Solar System -

Jupiter's Moons

Ganymede

Ganymede is the largest moon in the Solar System.  It orbits Jupiter once every 7 days, 3 hours and 43 minutes in a low eccentricity orbit of 1,070,400 km radius.  It is 5,268 km (3,270 miles) in diameter, which is about 8% more than the planet Mercury, though it has less than half the mass.  It is in a 1:2 orbital resonance with Europa, and a 1:4 resonance with Io. 

The moon comprises roughly equal amounts of silicate rock and water ice, and was initially thought to have a rocky core.  Galileo found that Ganymede has a magnetic field, so it must have an iron-iron sulfide, liquid core.  The moon is fully differentiated, with three main layers:
A sphere of metallic iron at the center (the core),
a spherical shell of rock (the mantle) surrounding the core
a spherical shell of mostly ice, mixed with some rock, surrounding the mantle.  While rigid on the surface, this layer would soften further in. 
The ice shell is up to 800 kilometers (497 miles) thick, and continues to the surface.  Like Europa and Callisto, it may have a liquid ocean some 200 km below its surface, sandwiched between ice layers.  Its surface is old, dating back to early in the creation of the Solar System.  One half comprises very old, dark, and highly cratered dark regions, while the other half is a lighter and little younger with extensive grooving and ridging due to tectonic activity in the distant past.  Like other icy moons, the edges of craters become softened as the surface flows over geological time.  Palimpsests, in the astronomical rather than literary sense, are very old craters that have almost entirely disappeared due to viscous relaxation  leaving only a vague outline.  This gives us clues about the past structure of the moon.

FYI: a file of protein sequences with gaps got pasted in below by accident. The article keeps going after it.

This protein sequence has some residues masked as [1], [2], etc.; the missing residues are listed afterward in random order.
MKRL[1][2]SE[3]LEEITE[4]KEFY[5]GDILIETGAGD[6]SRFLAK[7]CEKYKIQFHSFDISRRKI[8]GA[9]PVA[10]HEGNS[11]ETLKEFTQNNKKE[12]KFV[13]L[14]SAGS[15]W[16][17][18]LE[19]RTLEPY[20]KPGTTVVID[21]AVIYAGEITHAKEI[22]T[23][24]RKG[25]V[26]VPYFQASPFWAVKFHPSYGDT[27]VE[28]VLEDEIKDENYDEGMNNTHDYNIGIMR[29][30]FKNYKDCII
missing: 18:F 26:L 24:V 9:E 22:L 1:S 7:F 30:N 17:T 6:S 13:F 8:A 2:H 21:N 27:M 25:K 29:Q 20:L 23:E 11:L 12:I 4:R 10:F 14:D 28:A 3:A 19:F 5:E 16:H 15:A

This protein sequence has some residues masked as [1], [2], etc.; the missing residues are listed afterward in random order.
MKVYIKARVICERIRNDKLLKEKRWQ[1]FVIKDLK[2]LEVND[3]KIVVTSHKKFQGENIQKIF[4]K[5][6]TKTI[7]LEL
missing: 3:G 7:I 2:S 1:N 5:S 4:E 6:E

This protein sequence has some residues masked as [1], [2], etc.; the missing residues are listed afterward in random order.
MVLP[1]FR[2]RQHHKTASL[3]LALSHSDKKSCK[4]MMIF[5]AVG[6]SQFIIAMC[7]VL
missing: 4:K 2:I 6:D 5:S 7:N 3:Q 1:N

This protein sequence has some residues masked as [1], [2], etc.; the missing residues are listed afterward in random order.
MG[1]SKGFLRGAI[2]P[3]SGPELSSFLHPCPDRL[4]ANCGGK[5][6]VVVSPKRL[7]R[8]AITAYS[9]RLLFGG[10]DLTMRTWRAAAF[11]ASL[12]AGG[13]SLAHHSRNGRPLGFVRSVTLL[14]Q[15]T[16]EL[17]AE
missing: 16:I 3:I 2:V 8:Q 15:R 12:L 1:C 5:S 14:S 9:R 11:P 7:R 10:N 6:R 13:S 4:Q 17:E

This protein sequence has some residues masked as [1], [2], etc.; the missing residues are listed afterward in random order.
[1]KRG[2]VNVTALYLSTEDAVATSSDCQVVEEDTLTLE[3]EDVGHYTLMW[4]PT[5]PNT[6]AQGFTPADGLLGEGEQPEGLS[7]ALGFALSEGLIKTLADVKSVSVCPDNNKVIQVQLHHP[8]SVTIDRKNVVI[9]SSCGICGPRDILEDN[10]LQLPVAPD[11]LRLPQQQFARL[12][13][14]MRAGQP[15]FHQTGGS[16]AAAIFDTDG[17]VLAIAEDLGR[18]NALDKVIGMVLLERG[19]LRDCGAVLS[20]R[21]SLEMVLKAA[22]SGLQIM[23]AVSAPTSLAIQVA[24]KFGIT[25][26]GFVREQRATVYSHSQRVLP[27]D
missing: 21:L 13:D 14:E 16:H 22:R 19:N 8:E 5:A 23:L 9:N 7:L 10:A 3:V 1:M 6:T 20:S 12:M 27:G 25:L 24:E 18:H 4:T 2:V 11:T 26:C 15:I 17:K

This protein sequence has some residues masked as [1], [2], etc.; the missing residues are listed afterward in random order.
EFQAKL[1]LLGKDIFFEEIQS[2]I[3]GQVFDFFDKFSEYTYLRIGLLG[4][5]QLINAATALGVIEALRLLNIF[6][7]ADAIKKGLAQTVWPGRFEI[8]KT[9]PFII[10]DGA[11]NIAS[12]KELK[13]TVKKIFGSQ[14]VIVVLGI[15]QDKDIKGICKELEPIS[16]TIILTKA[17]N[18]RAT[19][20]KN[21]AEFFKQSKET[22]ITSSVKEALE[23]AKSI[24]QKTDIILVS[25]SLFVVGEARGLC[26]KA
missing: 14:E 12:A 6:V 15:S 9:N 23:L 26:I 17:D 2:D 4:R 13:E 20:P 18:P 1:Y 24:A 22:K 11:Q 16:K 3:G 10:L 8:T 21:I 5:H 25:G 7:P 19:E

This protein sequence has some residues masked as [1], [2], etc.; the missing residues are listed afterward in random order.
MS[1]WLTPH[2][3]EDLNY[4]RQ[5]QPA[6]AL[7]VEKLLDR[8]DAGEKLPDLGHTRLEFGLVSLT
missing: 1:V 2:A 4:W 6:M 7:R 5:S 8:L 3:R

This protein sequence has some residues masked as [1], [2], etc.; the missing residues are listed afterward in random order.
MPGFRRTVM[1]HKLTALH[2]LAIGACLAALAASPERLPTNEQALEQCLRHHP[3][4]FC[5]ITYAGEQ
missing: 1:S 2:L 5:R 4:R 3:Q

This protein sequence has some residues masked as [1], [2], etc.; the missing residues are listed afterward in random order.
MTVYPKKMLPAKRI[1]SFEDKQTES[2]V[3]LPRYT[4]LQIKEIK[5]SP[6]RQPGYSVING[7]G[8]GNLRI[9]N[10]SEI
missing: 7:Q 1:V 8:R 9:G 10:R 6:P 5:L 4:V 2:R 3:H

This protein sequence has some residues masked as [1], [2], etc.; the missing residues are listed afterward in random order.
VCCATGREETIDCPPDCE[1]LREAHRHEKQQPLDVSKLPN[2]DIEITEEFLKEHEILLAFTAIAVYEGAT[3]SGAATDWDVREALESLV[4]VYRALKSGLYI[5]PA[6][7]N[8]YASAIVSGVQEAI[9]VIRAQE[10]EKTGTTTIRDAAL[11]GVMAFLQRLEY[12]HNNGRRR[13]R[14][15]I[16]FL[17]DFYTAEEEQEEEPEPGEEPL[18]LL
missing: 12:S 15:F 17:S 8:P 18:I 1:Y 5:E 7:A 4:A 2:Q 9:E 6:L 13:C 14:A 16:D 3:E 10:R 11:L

Observations using the Hubble Space Telescope found evidence of thin oxygen atmosphere, though it is far too thin to support life as we know it.  It probably results from radiation breaking water down into hydrogen and oxygen, with the hydrogen escaping much more quickly due to its lower atomic weight.  Ganymede probably formed in the accretion disk that surrounded Jupiter in the early days of the Solar System.  It appears to have formed fairly rapidly, in perhaps 10,000 years.  Much faster than, for example, Callisto. 

Click here to see some images of Ganymede.
WILLIAM & DEBORAH HILLYARD
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Pictures of Ganymede.  Opens in a new window.